April 7, 2015 (Houston, TX) - The following was published by Captive Review magazine. Here, Capstone's CEO and General Counsel Stewart A. Feldman and Logan R. Gremillion, tax attorney with The Feldman Law Firm LLP provide insight into current tax issues surrounding alternative risk planning.
Q: Federal income tax issues involving small captive insurance companies have been in the news lately. What is the nature of this continued business press reporting of tax issues involving captives?
SF and LG: There are a couple of things happening. First, a mid-west-based national insurance brokerage firm is in litigation with the IRS. This just surfaced last year. This national brokerage firm acquired an Arizona-based captive services firm 4 or 5 years ago that provides "captive management services,” essentially administrative services. No legal, tax, CPA or professional services are provided to the client by the mid-west-based broker, with the client left to secure these on its own.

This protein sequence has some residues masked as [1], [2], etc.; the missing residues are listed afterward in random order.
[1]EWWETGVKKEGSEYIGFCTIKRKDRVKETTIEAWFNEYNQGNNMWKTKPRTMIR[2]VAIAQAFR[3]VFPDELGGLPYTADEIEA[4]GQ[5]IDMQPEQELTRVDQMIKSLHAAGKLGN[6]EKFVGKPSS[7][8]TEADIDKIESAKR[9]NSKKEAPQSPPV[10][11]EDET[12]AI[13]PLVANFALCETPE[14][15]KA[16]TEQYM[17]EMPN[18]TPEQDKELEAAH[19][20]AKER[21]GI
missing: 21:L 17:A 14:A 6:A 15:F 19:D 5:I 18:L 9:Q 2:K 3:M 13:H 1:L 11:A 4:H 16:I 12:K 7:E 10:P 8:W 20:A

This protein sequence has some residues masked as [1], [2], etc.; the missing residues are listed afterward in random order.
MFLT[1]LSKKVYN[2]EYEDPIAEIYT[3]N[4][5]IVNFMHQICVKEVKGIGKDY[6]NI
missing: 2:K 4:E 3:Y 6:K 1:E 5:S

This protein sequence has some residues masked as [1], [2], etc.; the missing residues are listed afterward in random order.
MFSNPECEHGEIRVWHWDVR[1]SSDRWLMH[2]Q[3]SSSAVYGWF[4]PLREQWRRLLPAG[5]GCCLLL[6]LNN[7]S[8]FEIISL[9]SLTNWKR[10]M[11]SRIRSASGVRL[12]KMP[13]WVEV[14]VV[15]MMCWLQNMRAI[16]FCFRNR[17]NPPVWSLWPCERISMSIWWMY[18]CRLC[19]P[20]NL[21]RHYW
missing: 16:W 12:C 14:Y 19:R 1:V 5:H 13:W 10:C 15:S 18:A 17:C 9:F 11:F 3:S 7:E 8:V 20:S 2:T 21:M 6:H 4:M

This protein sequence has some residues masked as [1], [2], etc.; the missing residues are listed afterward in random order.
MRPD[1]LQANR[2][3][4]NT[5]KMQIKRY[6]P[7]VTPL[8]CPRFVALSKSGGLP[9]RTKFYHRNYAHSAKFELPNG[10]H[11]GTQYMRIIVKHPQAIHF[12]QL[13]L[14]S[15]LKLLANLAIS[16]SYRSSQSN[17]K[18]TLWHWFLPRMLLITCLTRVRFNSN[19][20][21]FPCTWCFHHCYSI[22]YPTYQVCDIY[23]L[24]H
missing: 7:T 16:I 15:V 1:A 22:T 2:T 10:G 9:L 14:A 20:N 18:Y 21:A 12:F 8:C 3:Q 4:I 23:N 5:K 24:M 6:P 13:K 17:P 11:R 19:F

As we've explained for years, captive management services inherently require the delivery of complex legal services (e.g., tax, corporate, regulatory, etc.). Despite such, we have seen where the mid-west broker "disclaimed" in its usual contract providing any professional legal, tax or CPA services. To the best of our knowledge, there has not been an investigation of this organization for providing unlicensed professional services. However, the IRS has sued the mid-west-based broker in U.S. District Court to enforce a subpoena which essentially mandates the turnover of all its client files and has obtained an order of the U.S. District Court ordering the wholesale turnover to the IRS of these files. These matters were previously reported by Business Insurance on September 14, 2014.
To read more, download a pdf copy of the article.
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